adapt

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English[edit]

Etymology[edit]

From Middle French adapter, from Latin adaptare (to fit to), from ad (to) + aptare (to make fit), from aptus (fit); see apt.

Pronunciation[edit]

Verb[edit]

adapt (third-person singular simple present adapts, present participle adapting, simple past and past participle adapted)

  1. (transitive) To make suitable; to make to correspond; to fit or suit; to proportion.
  2. (transitive) To fit by alteration; to modify or remodel for a different purpose; to adjust: as, to adapt a story or a foreign play for the stage; to adapt an old machine to a new manufacture.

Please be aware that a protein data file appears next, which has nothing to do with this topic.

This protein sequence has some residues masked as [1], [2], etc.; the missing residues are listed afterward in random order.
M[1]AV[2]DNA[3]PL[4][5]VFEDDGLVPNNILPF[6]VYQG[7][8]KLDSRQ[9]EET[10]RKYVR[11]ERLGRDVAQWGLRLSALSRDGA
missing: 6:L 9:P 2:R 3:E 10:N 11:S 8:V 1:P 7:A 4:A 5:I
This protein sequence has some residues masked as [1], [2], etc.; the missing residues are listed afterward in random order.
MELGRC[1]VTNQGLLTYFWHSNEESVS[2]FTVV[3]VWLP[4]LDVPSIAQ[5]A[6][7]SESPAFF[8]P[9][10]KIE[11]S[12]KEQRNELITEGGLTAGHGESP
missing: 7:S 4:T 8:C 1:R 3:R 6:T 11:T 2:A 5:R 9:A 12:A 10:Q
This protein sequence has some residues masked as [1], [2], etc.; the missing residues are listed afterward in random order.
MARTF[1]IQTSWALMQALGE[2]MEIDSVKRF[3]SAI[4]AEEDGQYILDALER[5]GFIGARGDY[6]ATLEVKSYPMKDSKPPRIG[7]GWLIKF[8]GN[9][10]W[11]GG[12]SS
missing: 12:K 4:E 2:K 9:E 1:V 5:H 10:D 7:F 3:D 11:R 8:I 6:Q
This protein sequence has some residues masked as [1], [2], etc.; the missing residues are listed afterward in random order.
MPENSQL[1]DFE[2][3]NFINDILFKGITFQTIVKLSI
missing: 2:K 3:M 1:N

3. (transitive) To make by altering or fitting something else; to produce by change of form or character: as, to bring out a play adapted from the French; a word of an adapted form.
  4. (intransitive) To change oneself so as to be adapted.
    They could not adapt to the new climate and so perished.

Derived terms[edit]

Related terms[edit]

Translations[edit]

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Adjective[edit]

adapt (comparative more adapt, superlative most adapt)

  1. Adapted; fit; suited; suitable.
    (Can we find and add a quotation of Jonathan Swift to this entry?)

Translations[edit]

References[edit]

  • adapt in The Century Dictionary, The Century Co., New York, 1911